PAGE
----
Silvopasture – the practice of combining forestry with forage and livestock production – is rare in North America, but the practice could bring both economic and environmental benefits on marginal lands where traditional row cropping hasn’t worked.
To find out, scientists from NC State University and the U.S. Department of Agriculture are studying the practice at the Cherry Research Farm in Goldsboro, N.C.
Alan Franzluebbers is coordinator of the Center for Environmental Farming Systems’ (CEFS) research unit at the farm, where the studies are taking place. The USDA scientist, affiliated with NC State’s Department of Crop and Soil Sciences, said he and fellow researchers Miguel Castillo, an NC State crop scientist, and Matt Poore, an NC State animal scientist, are interested in learning more about silvopasture’s potential here.
The site where they are working has proven difficult for conventional agriculture, Franzluebbers said. That’s because it’s in a flood plain and features a wide diversity of soil types and slight variations in elevation.
Previous researchers converted an open field into one designed for alley cropping: They planted rows of crops interspersed with stands of native loblolly pines, longleaf pines and cherrybark oaks.
Franzluebbers said that they found that the crops — corn and soybeans — didn’t do particularly well. In some years, drought pushed down yields in sandy areas, and, in others, floodwaters decimated low-lying areas.
Rather than giving up on agroforestry altogether, scientists recently decided to try another approach: planting native warm-season grasses where the crops had been and allowing Black Angus cattle to graze there during summer months in the protection of the trees’ shade.
In addition to providing shade, the trees could also provide another income source, Franzluebbers said. At the CEFS site, the trees could be harvested for timber, but planting fruit trees is also possible in an agroforestry setting.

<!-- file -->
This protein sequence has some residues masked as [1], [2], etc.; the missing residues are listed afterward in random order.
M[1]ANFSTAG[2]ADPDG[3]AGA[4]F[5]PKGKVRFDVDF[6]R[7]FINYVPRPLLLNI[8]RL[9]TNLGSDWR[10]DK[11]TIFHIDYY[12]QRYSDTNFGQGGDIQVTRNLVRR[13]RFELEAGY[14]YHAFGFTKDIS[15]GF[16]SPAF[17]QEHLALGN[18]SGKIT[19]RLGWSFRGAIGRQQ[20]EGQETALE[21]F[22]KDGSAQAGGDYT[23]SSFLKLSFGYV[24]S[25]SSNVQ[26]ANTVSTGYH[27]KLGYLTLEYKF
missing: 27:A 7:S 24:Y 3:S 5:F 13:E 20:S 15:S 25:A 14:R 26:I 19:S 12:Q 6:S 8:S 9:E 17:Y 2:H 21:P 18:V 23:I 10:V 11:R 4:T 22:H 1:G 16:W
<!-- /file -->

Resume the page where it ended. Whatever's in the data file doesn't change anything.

The trees also provide environmental benefits. A deep, expansive root system allows trees to withstand both drought and water-logging better than annual crops, as well as absorb excess nutrients and mitigate against greenhouse gas emissions, Franzluebbers explained in a blog post about the research.
Likewise, pasture grasses develop perennial root systems, which penetrate deep into the soil to extract water and overcome periods of drought. These grasses can also withstand occasional water saturation by growing rapidly and transpiring water back into the atmosphere, he said.
With more time and stable research funding, the scientists hope to answer a number of questions about silvopasture and its long-term environmental and economic sustainability for North Carolina producers.
“We have more production aspects to look at — what is the impact on the cattle? What is the impact on forage production? How do we design an appropriate forage mixture under the trees, because there is an opportunity to have forages under the trees if they are the right species?” Franzluebbers said. “These are among the questions we’d like to answer. In the end, the objective is to find agricultural systems that are truly sustainable in environmental, economic and social dimensions, and that means we have to be innovative.”